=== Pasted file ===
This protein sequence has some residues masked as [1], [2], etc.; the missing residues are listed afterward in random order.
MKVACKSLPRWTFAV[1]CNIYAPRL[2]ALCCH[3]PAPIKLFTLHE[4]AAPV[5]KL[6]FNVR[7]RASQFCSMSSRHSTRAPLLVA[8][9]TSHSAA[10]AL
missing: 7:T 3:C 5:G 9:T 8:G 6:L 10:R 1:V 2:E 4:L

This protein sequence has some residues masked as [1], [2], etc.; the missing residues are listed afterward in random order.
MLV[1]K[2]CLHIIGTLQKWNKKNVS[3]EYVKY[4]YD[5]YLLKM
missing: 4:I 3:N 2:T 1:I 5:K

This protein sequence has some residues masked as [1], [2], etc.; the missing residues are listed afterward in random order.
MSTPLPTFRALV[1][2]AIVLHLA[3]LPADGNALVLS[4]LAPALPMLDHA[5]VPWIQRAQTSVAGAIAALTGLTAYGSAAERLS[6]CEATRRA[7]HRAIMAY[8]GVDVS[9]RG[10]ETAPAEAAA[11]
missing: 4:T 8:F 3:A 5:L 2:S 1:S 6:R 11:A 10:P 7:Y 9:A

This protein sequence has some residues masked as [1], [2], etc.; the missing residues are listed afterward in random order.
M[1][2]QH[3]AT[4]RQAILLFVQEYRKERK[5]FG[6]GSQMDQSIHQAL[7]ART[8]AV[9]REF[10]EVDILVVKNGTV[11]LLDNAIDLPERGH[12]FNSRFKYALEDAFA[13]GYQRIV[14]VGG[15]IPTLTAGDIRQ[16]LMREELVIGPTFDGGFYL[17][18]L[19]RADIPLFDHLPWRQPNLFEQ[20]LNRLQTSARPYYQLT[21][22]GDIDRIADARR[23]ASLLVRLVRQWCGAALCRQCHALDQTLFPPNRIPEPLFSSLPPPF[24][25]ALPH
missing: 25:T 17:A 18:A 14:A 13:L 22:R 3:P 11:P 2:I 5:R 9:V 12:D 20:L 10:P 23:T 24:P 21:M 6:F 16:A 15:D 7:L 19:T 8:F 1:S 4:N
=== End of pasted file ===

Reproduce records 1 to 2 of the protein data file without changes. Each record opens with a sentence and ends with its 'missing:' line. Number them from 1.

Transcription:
This protein sequence has some residues masked as [1], [2], etc.; the missing residues are listed afterward in random order.
MKVACKSLPRWTFAV[1]CNIYAPRL[2]ALCCH[3]PAPIKLFTLHE[4]AAPV[5]KL[6]FNVR[7]RASQFCSMSSRHSTRAPLLVA[8][9]TSHSAA[10]AL
missing: 7:T 3:C 5:G 9:T 8:G 6:L 10:R 1:V 2:E 4:L

This protein sequence has some residues masked as [1], [2], etc.; the missing residues are listed afterward in random order.
MLV[1]K[2]CLHIIGTLQKWNKKNVS[3]EYVKY[4]YD[5]YLLKM
missing: 4:I 3:N 2:T 1:I 5:K